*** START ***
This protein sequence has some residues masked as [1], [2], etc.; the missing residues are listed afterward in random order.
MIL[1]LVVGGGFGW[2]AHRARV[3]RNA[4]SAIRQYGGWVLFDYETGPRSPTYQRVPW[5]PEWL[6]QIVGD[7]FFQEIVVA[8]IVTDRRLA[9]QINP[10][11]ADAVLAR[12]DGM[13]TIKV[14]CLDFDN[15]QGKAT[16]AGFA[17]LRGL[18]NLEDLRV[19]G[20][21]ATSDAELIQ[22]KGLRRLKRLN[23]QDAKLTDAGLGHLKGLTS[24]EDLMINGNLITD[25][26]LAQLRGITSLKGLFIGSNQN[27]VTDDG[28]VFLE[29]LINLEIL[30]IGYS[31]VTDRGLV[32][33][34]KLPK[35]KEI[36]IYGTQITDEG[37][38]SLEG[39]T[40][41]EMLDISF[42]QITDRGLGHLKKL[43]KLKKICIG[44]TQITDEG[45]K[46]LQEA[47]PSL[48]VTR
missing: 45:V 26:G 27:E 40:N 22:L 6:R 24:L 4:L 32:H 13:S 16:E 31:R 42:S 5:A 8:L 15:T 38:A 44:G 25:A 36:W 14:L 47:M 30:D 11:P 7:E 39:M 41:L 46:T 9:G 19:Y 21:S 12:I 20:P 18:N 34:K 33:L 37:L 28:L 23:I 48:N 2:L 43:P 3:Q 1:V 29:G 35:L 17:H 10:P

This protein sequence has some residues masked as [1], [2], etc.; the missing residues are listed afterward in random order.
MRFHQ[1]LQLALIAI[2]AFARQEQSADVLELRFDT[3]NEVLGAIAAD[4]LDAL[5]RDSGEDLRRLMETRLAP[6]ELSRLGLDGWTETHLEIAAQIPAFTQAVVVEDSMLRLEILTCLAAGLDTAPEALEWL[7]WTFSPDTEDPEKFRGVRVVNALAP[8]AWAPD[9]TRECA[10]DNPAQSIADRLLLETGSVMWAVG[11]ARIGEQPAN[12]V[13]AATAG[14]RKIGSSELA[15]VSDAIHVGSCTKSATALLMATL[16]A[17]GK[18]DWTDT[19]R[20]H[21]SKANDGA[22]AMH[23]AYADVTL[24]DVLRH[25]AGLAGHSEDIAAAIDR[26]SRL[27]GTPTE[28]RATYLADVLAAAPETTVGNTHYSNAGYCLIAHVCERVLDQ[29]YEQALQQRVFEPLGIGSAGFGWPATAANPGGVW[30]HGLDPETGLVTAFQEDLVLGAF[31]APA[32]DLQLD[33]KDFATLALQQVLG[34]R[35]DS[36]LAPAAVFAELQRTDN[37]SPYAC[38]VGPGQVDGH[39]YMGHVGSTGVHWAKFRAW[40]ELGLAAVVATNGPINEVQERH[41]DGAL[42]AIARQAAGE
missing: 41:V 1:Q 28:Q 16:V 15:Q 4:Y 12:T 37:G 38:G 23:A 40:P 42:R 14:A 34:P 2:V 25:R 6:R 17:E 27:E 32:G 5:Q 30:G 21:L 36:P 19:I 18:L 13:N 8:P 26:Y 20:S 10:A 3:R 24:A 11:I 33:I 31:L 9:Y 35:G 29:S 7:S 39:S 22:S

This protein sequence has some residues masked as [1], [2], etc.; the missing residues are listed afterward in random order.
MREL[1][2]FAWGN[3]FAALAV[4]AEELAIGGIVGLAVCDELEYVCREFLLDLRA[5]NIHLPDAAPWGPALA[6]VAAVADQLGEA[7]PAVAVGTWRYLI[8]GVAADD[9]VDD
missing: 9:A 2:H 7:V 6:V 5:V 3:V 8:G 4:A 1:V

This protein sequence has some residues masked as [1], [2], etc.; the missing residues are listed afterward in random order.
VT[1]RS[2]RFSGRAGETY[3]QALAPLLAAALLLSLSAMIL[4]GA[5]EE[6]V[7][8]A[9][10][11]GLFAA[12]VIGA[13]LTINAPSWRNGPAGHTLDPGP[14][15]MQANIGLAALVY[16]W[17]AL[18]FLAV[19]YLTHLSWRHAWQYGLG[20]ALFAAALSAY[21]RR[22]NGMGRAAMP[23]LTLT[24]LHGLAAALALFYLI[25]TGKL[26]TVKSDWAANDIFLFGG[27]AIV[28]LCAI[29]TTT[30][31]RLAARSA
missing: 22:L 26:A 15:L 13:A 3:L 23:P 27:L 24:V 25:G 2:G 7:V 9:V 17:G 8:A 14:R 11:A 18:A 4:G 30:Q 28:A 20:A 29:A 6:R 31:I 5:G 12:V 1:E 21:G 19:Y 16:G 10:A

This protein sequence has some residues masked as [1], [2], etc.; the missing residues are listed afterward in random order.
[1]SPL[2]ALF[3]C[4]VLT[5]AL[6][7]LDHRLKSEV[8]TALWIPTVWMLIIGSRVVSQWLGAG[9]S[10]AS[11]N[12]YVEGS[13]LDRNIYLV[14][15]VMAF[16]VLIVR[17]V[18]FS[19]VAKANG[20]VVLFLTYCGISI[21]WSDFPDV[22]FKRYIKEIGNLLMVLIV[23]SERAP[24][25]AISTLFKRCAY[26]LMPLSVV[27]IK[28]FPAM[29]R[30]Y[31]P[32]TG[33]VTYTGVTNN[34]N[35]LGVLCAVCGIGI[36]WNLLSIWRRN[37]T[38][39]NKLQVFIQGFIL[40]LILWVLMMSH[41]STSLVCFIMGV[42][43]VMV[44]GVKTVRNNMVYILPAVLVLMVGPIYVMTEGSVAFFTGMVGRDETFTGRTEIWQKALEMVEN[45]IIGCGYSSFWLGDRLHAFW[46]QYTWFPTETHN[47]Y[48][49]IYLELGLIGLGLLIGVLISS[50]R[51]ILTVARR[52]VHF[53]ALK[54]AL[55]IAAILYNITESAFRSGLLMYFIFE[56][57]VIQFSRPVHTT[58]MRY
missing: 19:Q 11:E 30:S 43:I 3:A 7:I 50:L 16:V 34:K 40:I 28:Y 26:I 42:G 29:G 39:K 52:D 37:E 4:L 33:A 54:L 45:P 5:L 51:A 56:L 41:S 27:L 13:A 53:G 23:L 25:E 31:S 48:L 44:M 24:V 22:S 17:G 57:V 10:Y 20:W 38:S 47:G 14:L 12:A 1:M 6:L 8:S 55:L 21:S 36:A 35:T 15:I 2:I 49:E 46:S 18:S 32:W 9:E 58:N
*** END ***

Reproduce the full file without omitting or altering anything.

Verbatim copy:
This protein sequence has some residues masked as [1], [2], etc.; the missing residues are listed afterward in random order.
MIL[1]LVVGGGFGW[2]AHRARV[3]RNA[4]SAIRQYGGWVLFDYETGPRSPTYQRVPW[5]PEWL[6]QIVGD[7]FFQEIVVA[8]IVTDRRLA[9]QINP[10][11]ADAVLAR[12]DGM[13]TIKV[14]CLDFDN[15]QGKAT[16]AGFA[17]LRGL[18]NLEDLRV[19]G[20][21]ATSDAELIQ[22]KGLRRLKRLN[23]QDAKLTDAGLGHLKGLTS[24]EDLMINGNLITD[25][26]LAQLRGITSLKGLFIGSNQN[27]VTDDG[28]VFLE[29]LINLEIL[30]IGYS[31]VTDRGLV[32][33][34]KLPK[35]KEI[36]IYGTQITDEG[37][38]SLEG[39]T[40][41]EMLDISF[42]QITDRGLGHLKKL[43]KLKKICIG[44]TQITDEG[45]K[46]LQEA[47]PSL[48]VTR
missing: 45:V 26:G 27:E 40:N 22:L 6:R 24:L 4:L 32:H 13:S 16:E 31:R 42:S 5:A 8:L 15:T 38:A 44:G 25:A 36:W 14:L 47:M 30:D 11:P 7:E 39:M 41:L 46:T 9:G 19:Y 21:S 12:I 20:P 18:N 34:K 33:L 37:L 28:L 23:I 48:N 2:L 43:P 3:Q 1:V 29:G 35:L 17:H 10:P

This protein sequence has some residues masked as [1], [2], etc.; the missing residues are listed afterward in random order.
MRFHQ[1]LQLALIAI[2]AFARQEQSADVLELRFDT[3]NEVLGAIAAD[4]LDAL[5]RDSGEDLRRLMETRLAP[6]ELSRLGLDGWTETHLEIAAQIPAFTQAVVVEDSMLRLEILTCLAAGLDTAPEALEWL[7]WTFSPDTEDPEKFRGVRVVNALAP[8]AWAPD[9]TRECA[10]DNPAQSIADRLLLETGSVMWAVG[11]ARIGEQPAN[12]V[13]AATAG[14]RKIGSSELA[15]VSDAIHVGSCTKSATALLMATL[16]A[17]GK[18]DWTDT[19]R[20]H[21]SKANDGA[22]AMH[23]AYADVTL[24]DVLRH[25]AGLAGHSEDIAAAIDR[26]SRL[27]GTPTE[28]RATYLADVLAAAPETTVGNTHYSNAGYCLIAHVCERVLDQ[29]YEQALQQRVFEPLGIGSAGFGWPATAANPGGVW[30]HGLDPETGLVTAFQEDLVLGAF[31]APA[32]DLQLD[33]KDFATLALQQVLG[34]R[35]DS[36]LAPAAVFAELQRTDN[37]SPYAC[38]VGPGQVDGH[39]YMGHVGSTGVHWAKFRAW[40]ELGLAAVVATNGPINEVQERH[41]DGAL[42]AIARQAAGE
missing: 41:V 1:Q 28:Q 16:V 15:Q 4:Y 12:T 37:G 38:G 23:A 40:P 42:R 14:A 34:P 2:V 25:R 6:R 17:E 27:E 32:G 5:Q 30:G 21:L 36:P 19:I 18:L 13:N 8:P 26:Y 20:S 10:A 3:R 24:A 11:I 33:I 31:L 9:Y 35:G 29:S 7:S 39:S 22:S

This protein sequence has some residues masked as [1], [2], etc.; the missing residues are listed afterward in random order.
MREL[1][2]FAWGN[3]FAALAV[4]AEELAIGGIVGLAVCDELEYVCREFLLDLRA[5]NIHLPDAAPWGPALA[6]VAAVADQLGEA[7]PAVAVGTWRYLI[8]GVAADD[9]VDD
missing: 9:A 2:H 7:V 6:V 5:V 3:V 8:G 4:A 1:V

This protein sequence has some residues masked as [1], [2], etc.; the missing residues are listed afterward in random order.
VT[1]RS[2]RFSGRAGETY[3]QALAPLLAAALLLSLSAMIL[4]GA[5]EE[6]V[7][8]A[9][10][11]GLFAA[12]VIGA[13]LTINAPSWRNGPAGHTLDPGP[14][15]MQANIGLAALVY[16]W[17]AL[18]FLAV[19]YLTHLSWRHAWQYGLG[20]ALFAAALSAY[21]RR[22]NGMGRAAMP[23]LTLT[24]LHGLAAALALFYLI[25]TGKL[26]TVKSDWAANDIFLFGG[27]AIV[28]LCAI[29]TTT[30][31]RLAARSA
missing: 22:L 26:A 15:L 13:A 3:L 23:P 27:L 24:V 25:G 2:G 7:V 9:V 17:G 8:A 14:R 11:A 18:A 4:G 30:Q 28:A 20:A 29:A 6:R 31:I 5:G 12:V 1:E 21:G 19:Y 16:G 10:A

This protein sequence has some residues masked as [1], [2], etc.; the missing residues are listed afterward in random order.
[1]SPL[2]ALF[3]C[4]VLT[5]AL[6][7]LDHRLKSEV[8]TALWIPTVWMLIIGSRVVSQWLGAG[9]S[10]AS[11]N[12]YVEGS[13]LDRNIYLV[14][15]VMAF[16]VLIVR[17]V[18]FS[19]VAKANG[20]VVLFLTYCGISI[21]WSDFPDV[22]FKRYIKEIGNLLMVLIV[23]SERAP[24][25]AISTLFKRCAY[26]LMPLSVV[27]IK[28]FPAM[29]R[30]Y[31]P[32]TG[33]VTYTGVTNN[34]N[35]LGVLCAVCGIGI[36]WNLLSIWRRN[37]T[38][39]NKLQVFIQGFIL[40]LILWVLMMSH[41]STSLVCFIMGV[42][43]VMV[44]GVKTVRNNMVYILPAVLVLMVGPIYVMTEGSVAFFTGMVGRDETFTGRTEIWQKALEMVEN[45]IIGCGYSSFWLGDRLHAFW[46]QYTWFPTETHN[47]Y[48][49]IYLELGLIGLGLLIGVLISS[50]R[51]ILTVARR[52]VHF[53]ALK[54]AL[55]IAAILYNITESAFRSGLLMYFIFE[56][57]VIQFSRPVHTT[58]MRY
missing: 19:Q 11:E 30:S 43:I 3:A 7:I 50:L 16:V 34:K 40:I 28:Y 26:I 42:G 29:G 39:K 52:D 37:E 4:L 33:A 54:L 45:P 5:L 51:A 56:L 41:S 27:L 13:A 53:G 23:L 25:E 31:S 48:L 44:M 24:V 22:S 17:G 57:V 10:Y 20:W 38:S 47:G 14:L 12:A 1:M 6:L 8:S 55:L 21:S 36:A 35:T 15:I 2:I 49:E 46:S 18:S 32:W 9:E 58:N